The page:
“The response from the community shows us that this was the right move. On any given day during the pandemic, 17 to 40 people have come to the garden to harvest food throughout the day. …

“LandPaths has also worked throughout the summer with Redwood Empire Food Bank, the City of Santa Rosa, and Sonoma County Regional Parks to continue our free summer lunch program at both gardens. The free summer lunch program is a chance for parents and guardians to pick up free lunches for any kids under the age of 18. …

“In mid-June, at a time when Sonoma County residents that identify as Latinx or Hispanic accounted for 75 percent of the Covid-19 cases, LandPaths hosted residents from UCSF/Sutter Hospital at Bayer Farm. Led by Dr. Michael Valdovinos, the residents and staff from St Joseph health provided information with Spanish translation on the coronavirus, answered questions, and left resources for participants from Roseland. The North Bay Organizing Project provided free masks. …

“Says Omar, ‘Aside from food access, it is a place of healing and mental well-being. People speak of their connection to the land and their connection to what is grown here. A whole generation of youth [have] grown-up in the garden. These cross-generational interactions give the youth a sense of meaning, especially now that they see their parents depending on the garden in another time of community crisis.’ ”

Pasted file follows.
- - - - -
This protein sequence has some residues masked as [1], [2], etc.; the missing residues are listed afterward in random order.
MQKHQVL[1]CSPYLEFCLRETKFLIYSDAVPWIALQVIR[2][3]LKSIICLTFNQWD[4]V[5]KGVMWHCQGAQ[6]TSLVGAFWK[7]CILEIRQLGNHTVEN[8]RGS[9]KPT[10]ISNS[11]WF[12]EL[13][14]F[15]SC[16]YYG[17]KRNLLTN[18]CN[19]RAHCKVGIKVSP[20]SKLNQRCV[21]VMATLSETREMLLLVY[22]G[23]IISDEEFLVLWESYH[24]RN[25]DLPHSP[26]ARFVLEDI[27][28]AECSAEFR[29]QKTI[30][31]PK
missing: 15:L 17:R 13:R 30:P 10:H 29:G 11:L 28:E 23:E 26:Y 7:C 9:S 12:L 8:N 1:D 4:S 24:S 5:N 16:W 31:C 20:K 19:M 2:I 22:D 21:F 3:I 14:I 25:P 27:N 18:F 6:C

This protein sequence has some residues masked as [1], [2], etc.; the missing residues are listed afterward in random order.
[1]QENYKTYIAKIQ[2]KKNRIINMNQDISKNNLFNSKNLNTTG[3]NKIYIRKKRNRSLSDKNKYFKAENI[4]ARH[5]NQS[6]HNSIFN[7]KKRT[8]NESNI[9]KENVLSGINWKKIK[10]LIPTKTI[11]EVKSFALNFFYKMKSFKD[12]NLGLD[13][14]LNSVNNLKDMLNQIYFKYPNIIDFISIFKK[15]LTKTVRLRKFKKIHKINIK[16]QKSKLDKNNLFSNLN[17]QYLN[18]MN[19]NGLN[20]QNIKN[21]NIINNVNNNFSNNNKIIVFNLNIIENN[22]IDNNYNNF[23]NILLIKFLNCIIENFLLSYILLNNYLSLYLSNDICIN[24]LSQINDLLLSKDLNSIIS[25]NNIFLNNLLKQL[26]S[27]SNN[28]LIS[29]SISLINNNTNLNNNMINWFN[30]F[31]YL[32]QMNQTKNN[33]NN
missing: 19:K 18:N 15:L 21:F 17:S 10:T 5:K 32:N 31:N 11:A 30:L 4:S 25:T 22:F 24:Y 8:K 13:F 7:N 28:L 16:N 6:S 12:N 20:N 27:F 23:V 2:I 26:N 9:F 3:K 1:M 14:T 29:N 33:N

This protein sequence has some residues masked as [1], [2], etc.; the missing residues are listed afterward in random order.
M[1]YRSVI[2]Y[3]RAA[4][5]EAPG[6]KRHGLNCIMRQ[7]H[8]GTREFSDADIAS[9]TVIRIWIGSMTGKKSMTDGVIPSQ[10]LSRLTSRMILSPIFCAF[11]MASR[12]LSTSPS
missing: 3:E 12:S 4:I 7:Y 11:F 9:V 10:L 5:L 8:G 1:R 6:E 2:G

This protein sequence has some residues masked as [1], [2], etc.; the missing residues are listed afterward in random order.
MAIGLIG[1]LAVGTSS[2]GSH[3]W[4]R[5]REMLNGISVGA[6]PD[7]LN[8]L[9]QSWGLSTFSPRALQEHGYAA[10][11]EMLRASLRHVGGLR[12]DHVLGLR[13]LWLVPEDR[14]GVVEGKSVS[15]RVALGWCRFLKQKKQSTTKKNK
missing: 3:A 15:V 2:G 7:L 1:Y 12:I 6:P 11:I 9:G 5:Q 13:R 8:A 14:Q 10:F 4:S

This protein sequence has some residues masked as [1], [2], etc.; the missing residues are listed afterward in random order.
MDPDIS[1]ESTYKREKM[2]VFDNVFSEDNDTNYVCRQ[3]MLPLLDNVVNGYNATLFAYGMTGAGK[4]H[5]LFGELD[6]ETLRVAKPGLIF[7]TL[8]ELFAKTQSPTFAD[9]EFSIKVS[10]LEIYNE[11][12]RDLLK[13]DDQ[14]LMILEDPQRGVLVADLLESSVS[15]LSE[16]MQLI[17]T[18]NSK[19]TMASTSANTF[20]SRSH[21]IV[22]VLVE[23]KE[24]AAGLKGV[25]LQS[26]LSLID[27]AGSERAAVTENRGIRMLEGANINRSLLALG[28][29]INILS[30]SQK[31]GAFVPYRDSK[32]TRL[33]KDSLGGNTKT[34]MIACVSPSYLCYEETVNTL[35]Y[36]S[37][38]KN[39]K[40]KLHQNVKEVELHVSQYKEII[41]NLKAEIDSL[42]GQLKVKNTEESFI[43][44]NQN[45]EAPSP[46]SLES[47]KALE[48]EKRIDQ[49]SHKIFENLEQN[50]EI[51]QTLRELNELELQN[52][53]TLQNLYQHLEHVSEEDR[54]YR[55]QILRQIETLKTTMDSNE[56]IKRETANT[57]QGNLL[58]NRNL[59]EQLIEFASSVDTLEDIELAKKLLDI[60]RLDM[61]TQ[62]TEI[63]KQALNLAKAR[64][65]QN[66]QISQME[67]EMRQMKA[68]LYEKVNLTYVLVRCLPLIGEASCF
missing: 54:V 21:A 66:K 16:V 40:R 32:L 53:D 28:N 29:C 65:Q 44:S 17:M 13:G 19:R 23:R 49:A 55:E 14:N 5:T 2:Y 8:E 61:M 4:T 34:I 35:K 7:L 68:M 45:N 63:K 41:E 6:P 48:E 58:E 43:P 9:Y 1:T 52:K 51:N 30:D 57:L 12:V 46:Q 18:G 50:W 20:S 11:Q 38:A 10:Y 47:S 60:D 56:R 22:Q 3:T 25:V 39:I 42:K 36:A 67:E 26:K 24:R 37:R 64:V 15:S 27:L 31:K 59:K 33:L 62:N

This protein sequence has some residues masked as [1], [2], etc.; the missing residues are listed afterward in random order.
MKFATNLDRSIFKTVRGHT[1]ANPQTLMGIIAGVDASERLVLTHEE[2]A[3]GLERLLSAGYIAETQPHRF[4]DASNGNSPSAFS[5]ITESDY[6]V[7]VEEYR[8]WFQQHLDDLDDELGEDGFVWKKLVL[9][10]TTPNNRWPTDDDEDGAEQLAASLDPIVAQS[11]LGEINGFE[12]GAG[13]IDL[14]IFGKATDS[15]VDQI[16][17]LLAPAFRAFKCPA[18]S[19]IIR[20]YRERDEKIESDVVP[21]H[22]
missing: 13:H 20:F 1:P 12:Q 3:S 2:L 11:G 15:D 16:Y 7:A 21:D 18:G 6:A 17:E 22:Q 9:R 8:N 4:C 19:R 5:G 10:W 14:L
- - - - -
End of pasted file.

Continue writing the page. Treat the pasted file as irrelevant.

More at LandPaths, here.

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Photos: Lowell Sun/Rick Sobey
Gardener Thomas Sarantakis harvests a watermelon at Mill City Grows’ Rotary Club Community Garden in Lowell, Massachusetts. The garden was recently highlighted in a podcast by the British Broadcasting Corporation (BBC).

Many of us are fascinated by news from distant parts of the world. At Suzanne‘s Mom’s Blog, as you know, stories of far-away events and customs get featured quite a lot.

Today in a twist, I’m highlighting something the London-based British Broadcasting Corporation (BBC) wrote about near-to-me Lowell, Massachusetts.

Rick Sobey at the Lowell Sun wrote a story about the story in late August.

“The community garden is blossoming in Back Central. Giant kale as tall as the 5-foot, 8-inch gardener, in addition to monster zucchini and an enormous pumpkin.

” ‘Wow, they’re, like, Jurassic,’ Alexis Pancrazi says of the kale at Mill City Grows’ Rotary Club Community Garden.

“Pancrazi speaks to gardeners, immigrants and others to learn about the community gardens’ impact across the city. She recently released her findings in a 27-minute podcast segment as part of BBC World Service’s ‘Neighbourhood’ series. The title of the radio segment broadcast last week was ‘How a Garden Grows.’